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We have been following the Pitt vs. Jolie divorce, and the decision is in. According to an article published in the U.S. Sun, Brad Pitt successfully modified the previous custody order and won joint custody of his six children. Pitt was quoted as describing the litigation as a nightmare and is happy it is behind him. Now Pitt is looking forward to a new start.

The decision comes after years of contentious litigation, which began in 2016. 

Jolie was not as happy with Judge Ouderkirk’s decision to grant joint custody to the parties. We previously commented on the ultimate Hollywood’s power couple’s decision to tap Judge Ouderkirk as a private judge, who presided over their marriage. Jolie had filed a motion to remove Judge Ouderkirk for allegedly failing to disclose a conflict of interest which was denied.

Jolie had alleged that Pitt had abused their son Maddox on a private jet when he was 15. The judge did not find her allegations credible. As is the usual case in child custody cases, the judge heard from expert witnesses, who interviewed the children, therapists, and family members. 

Pitt was ecstatic with the ruling. In a lengthy written ruling, Judge Ouderkirk found that the requested modification of the existing custody order was in the best interests of the children. In his ruling, the judge found Jolie’s testimony lacked credibility in many important areas. 

It is reported that Jolie is upset that her children were not allowed to testify, and she is renewing her motion to disqualify Judge Ouderkirk. 

Why is this important? For better or worse high profile cases like this may evidence some national trends in divorce litigation. 

1. Private Judges

It appears that at some point, Jolie developed buyer’s remorse concerning Judge Ouderkirk. On the other hand, knowing that Jolie was unlikely to get her desired result, her attorneys might have begun to build the groundwork for her very limited right to appeal. Since she has renewed her motion, we can look forward to her appeal on those limited grounds. Time will tell whether this case will cause some to question the wisdom of utilizing private judges.

2. Credibility

Both parties had a positive relationship with the judge. Can we speculate as to where she lost her credibility? Perhaps it began when she took the position that Pitt was an abusive parent to the extent that it would be in their best interests to have no contact with their father. The harm to children without fathers is well documented and well-publicized. Many states, including Florida, no longer use traditional legal custodial language such as joint custody and sole custody, legal and physical custody. Instead, the divorce laws have changed the nomenclature to one of shared responsibility. The courts don’t want to see a knock-down, drag-out fight over children as though they are personal possessions. The court desperately desires that parents work things out for and in the best interests of the children. Before you take an extreme position such as sole custody has become, make sure you have the facts to back it up. If you don’t, your credibility will surely suffer.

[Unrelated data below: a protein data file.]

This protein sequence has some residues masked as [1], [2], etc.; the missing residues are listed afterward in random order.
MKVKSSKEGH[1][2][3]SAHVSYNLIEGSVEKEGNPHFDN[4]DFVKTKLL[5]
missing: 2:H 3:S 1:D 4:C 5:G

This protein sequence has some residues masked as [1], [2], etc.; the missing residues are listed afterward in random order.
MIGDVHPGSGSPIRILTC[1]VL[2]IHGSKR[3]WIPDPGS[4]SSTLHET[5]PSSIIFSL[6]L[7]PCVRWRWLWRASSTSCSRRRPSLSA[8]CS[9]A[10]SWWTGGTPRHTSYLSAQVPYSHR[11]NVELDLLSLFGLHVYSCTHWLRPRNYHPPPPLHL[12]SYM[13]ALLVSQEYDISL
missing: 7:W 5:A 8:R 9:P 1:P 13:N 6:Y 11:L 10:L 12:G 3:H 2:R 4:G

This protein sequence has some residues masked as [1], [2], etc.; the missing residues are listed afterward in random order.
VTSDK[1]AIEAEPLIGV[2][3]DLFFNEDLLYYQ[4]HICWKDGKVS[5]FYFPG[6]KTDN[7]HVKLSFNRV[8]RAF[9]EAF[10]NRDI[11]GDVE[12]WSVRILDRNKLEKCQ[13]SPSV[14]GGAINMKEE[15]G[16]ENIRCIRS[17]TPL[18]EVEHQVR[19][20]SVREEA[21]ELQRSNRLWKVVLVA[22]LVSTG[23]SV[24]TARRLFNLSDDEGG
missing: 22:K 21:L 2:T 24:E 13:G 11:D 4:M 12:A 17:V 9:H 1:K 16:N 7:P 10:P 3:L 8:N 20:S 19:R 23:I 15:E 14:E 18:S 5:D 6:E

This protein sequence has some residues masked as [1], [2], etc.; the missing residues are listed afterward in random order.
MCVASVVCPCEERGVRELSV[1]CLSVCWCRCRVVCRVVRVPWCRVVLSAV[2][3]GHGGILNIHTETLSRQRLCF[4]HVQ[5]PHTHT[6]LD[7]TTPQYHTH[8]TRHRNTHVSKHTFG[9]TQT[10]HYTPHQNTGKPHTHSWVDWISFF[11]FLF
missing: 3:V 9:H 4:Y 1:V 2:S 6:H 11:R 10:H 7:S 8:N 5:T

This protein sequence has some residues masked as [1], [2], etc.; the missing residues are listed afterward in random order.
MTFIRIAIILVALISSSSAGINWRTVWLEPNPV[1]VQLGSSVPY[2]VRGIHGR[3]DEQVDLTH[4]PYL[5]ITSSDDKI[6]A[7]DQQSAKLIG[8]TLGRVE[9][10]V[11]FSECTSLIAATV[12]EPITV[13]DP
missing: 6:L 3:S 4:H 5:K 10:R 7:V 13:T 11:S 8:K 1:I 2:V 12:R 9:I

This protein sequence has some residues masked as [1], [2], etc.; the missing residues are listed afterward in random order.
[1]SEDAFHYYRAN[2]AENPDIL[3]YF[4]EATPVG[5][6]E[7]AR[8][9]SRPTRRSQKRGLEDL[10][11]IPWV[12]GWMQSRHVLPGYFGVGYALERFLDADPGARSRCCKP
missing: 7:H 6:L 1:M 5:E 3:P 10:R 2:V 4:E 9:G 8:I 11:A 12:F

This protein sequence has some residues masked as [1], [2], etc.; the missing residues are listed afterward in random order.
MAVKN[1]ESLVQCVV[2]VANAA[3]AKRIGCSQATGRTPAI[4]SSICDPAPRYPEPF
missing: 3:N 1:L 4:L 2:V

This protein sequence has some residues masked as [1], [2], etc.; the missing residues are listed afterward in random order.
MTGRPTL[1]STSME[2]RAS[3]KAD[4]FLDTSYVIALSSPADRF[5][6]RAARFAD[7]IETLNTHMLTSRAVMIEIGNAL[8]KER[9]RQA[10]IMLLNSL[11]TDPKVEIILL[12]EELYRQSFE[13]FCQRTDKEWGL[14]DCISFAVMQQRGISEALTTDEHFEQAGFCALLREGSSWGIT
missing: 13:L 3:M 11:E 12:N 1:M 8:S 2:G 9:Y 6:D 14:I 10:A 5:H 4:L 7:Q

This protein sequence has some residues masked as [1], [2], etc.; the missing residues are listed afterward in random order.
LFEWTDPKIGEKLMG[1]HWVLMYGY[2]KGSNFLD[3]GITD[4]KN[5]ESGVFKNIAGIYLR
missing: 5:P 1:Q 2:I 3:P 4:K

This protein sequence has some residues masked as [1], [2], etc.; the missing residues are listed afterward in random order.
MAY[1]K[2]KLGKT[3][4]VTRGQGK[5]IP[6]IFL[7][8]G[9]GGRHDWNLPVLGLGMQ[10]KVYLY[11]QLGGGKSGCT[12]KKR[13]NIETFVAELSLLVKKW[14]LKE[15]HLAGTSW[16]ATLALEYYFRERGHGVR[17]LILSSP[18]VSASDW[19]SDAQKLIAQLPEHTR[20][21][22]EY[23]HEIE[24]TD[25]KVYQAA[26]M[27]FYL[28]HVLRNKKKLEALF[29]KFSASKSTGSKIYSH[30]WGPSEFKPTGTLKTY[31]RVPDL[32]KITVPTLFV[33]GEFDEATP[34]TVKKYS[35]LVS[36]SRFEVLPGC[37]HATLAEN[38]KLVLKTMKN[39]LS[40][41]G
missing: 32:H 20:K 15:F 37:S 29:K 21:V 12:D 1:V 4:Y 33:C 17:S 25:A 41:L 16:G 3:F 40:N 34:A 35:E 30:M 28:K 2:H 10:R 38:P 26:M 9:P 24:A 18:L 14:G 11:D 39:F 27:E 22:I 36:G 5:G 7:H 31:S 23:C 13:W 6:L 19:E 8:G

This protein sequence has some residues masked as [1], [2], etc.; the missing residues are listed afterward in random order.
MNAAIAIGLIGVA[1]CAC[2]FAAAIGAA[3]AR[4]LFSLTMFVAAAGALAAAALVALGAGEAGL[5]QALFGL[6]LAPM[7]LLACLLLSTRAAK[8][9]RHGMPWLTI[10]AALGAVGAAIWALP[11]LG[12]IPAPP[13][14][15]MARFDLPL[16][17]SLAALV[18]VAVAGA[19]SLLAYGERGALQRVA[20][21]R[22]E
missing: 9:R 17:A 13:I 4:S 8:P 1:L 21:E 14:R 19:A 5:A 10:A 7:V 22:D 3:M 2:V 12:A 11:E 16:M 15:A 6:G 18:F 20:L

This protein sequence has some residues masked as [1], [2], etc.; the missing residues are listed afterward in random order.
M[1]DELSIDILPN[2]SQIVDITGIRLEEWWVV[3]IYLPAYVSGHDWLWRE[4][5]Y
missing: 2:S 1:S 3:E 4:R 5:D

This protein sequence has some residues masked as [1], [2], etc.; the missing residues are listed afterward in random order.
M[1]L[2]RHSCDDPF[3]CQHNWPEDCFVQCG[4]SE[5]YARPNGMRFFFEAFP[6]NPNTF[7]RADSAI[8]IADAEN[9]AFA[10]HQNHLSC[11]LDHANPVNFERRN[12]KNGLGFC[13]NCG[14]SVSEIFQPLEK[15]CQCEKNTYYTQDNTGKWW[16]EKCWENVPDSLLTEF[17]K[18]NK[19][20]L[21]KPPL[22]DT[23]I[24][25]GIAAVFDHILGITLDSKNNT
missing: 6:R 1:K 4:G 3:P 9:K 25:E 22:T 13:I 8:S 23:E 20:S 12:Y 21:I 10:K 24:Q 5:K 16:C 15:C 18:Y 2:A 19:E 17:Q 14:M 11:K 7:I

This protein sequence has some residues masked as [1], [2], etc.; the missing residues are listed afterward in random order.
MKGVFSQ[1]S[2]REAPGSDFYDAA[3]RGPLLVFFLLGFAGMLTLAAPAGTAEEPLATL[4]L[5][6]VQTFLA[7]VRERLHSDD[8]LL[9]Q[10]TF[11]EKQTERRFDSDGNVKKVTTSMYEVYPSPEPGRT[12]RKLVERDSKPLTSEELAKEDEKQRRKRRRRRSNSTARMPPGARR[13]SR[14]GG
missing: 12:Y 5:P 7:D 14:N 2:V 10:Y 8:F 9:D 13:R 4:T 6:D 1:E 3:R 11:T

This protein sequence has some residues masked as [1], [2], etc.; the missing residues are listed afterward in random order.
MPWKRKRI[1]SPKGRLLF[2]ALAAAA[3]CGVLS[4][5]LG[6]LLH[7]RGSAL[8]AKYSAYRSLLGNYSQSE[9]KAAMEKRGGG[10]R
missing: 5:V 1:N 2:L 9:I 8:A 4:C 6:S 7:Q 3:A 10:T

Did Jolie’s desire to have her children testify color the judge’s credibility finding? There can be no doubt that a person with her resources must have learned through her experts, therapists, and sitting through testimony about the importance of fathers in their children’s lives. Certainly, her legal team must have given her the” odds” of succeeding. However, Jolie’s reported anger concerning the judge’s denial of her request for their testimony is highly telling. 

Judges abhor having children being involved in the divorce, never mind testify at the proceedings. Judges routinely assign Guardian Ad Litems to speak with children and write reports to avoid such testimony. Therapists and social workers often testify. The general rule is that if there is any way to avoid exposing children to litigation, do it. In the rare case where such testimony is necessary, Judges will interview children in chambers, recorded or videotaped, after the parties submit and exchange written questions and all objections are heard. (We’re referring to civil cases). A judge could very well consider the risk of harm to children that Jolie’s request entailed. Her insistence and lack of understanding might demonstrate a more selfish or shortsighted motivation, rather than the bests interests of her children. A judge could see her attempting to recruit her children in the divorce, a huge red flag. It is certainly possible that the judge was influenced by her request that the children testify.

We can expect to hear from Pitt vs. Jolie again. If you have any questions concerning divorce, contact us.

 

With over 30 years of combined experience, Jason Brodie Esq. and Joshua Friedman Esq. will guide you toward realistic goals and provide committed advocacy toward achieving them. They are known throughout South Florida for dedicated client service, tenacity, and success in complex divorce litigation involving property division, child custody, and spousal support. 

To get a better understanding of the qualities our reputation is built on, contact our office in Boca Raton to schedule your initial phone consultation (561) 392-5100

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